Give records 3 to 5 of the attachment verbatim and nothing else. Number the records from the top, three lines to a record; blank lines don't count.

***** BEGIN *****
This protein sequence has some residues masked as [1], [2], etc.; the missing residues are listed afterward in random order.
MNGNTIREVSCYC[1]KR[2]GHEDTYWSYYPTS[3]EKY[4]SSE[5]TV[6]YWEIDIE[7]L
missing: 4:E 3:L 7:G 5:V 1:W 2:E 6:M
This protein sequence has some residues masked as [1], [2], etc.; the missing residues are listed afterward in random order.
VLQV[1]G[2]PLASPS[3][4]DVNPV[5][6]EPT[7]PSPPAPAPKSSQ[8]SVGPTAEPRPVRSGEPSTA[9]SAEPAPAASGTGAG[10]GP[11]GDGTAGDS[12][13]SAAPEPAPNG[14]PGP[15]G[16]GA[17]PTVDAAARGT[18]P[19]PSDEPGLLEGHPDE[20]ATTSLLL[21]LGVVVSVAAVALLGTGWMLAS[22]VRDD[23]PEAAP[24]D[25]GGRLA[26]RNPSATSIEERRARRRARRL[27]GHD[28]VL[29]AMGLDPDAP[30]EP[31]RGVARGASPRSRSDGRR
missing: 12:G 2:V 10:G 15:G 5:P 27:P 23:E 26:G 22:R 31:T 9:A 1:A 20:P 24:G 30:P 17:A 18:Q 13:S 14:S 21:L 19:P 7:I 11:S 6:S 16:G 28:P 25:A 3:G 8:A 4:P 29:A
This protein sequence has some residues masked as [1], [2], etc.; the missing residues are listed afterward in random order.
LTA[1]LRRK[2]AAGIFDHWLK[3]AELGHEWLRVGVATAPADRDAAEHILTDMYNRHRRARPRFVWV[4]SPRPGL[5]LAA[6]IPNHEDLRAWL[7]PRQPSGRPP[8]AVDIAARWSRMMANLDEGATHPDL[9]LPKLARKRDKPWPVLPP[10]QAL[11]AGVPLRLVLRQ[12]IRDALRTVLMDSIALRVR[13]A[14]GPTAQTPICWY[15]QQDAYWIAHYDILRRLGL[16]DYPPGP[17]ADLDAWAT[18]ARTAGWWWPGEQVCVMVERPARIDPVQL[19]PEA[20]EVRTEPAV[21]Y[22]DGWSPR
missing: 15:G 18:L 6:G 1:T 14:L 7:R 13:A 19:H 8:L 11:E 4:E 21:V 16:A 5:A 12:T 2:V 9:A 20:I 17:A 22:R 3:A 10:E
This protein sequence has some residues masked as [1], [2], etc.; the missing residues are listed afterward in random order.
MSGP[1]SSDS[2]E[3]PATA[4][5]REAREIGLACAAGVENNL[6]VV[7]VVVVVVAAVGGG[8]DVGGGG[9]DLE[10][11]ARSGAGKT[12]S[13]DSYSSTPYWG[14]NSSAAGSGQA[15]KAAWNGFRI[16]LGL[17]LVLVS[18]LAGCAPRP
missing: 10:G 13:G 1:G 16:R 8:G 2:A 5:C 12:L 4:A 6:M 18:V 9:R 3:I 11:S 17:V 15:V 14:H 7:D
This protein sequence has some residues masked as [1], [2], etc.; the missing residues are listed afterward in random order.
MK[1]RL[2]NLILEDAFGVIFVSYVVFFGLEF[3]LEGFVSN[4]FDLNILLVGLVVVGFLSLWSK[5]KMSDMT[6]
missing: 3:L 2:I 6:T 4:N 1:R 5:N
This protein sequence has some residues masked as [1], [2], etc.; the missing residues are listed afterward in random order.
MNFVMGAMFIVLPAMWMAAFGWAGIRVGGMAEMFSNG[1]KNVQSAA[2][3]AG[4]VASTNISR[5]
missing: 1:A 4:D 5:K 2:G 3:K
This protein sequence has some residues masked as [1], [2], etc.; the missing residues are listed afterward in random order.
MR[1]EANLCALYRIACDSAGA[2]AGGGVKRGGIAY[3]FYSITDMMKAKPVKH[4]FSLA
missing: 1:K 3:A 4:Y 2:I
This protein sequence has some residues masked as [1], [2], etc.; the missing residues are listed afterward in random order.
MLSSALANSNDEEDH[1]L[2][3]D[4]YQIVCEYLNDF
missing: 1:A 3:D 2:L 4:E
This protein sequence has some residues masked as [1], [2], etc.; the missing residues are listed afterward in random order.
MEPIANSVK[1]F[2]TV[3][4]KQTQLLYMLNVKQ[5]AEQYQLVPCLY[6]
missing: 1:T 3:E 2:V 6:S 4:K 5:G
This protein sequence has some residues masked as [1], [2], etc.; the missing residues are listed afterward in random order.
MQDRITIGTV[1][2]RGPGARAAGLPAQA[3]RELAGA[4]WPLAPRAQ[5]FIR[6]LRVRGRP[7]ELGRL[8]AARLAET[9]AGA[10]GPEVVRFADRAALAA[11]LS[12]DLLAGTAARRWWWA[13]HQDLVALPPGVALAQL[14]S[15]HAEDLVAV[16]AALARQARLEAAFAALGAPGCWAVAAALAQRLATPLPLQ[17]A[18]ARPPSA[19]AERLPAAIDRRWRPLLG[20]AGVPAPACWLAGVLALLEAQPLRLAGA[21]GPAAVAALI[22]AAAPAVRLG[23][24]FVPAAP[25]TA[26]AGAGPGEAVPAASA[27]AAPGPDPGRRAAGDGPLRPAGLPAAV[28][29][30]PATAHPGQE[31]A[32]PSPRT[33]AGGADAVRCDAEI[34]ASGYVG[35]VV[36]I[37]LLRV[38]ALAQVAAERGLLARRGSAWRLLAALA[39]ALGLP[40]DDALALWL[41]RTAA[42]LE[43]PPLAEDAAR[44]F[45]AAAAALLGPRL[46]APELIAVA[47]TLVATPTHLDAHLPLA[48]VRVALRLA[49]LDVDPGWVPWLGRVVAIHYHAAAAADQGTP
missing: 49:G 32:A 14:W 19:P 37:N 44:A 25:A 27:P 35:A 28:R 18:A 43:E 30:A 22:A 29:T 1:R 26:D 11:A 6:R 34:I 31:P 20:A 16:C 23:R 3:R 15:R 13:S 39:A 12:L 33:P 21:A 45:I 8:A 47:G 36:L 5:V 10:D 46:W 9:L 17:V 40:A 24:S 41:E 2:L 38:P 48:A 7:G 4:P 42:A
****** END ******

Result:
This protein sequence has some residues masked as [1], [2], etc.; the missing residues are listed afterward in random order.
LTA[1]LRRK[2]AAGIFDHWLK[3]AELGHEWLRVGVATAPADRDAAEHILTDMYNRHRRARPRFVWV[4]SPRPGL[5]LAA[6]IPNHEDLRAWL[7]PRQPSGRPP[8]AVDIAARWSRMMANLDEGATHPDL[9]LPKLARKRDKPWPVLPP[10]QAL[11]AGVPLRLVLRQ[12]IRDALRTVLMDSIALRVR[13]A[14]GPTAQTPICWY[15]QQDAYWIAHYDILRRLGL[16]DYPPGP[17]ADLDAWAT[18]ARTAGWWWPGEQVCVMVERPARIDPVQL[19]PEA[20]EVRTEPAV[21]Y[22]DGWSPR
missing: 15:G 18:L 6:G 1:T 14:L 7:R 13:A 19:H 8:L 11:E 4:E 21:V 16:A 5:A 12:T 2:V 9:A 20:I 17:A 22:R 3:A 10:E
This protein sequence has some residues masked as [1], [2], etc.; the missing residues are listed afterward in random order.
MSGP[1]SSDS[2]E[3]PATA[4][5]REAREIGLACAAGVENNL[6]VV[7]VVVVVVAAVGGG[8]DVGGGG[9]DLE[10][11]ARSGAGKT[12]S[13]DSYSSTPYWG[14]NSSAAGSGQA[15]KAAWNGFRI[16]LGL[17]LVLVS[18]LAGCAPRP
missing: 10:G 13:G 1:G 16:R 8:G 2:A 5:C 12:L 4:A 6:M 18:V 9:R 3:I 11:S 17:V 15:V 14:H 7:D
This protein sequence has some residues masked as [1], [2], etc.; the missing residues are listed afterward in random order.
MK[1]RL[2]NLILEDAFGVIFVSYVVFFGLEF[3]LEGFVSN[4]FDLNILLVGLVVVGFLSLWSK[5]KMSDMT[6]
missing: 3:L 2:I 6:T 4:N 1:R 5:N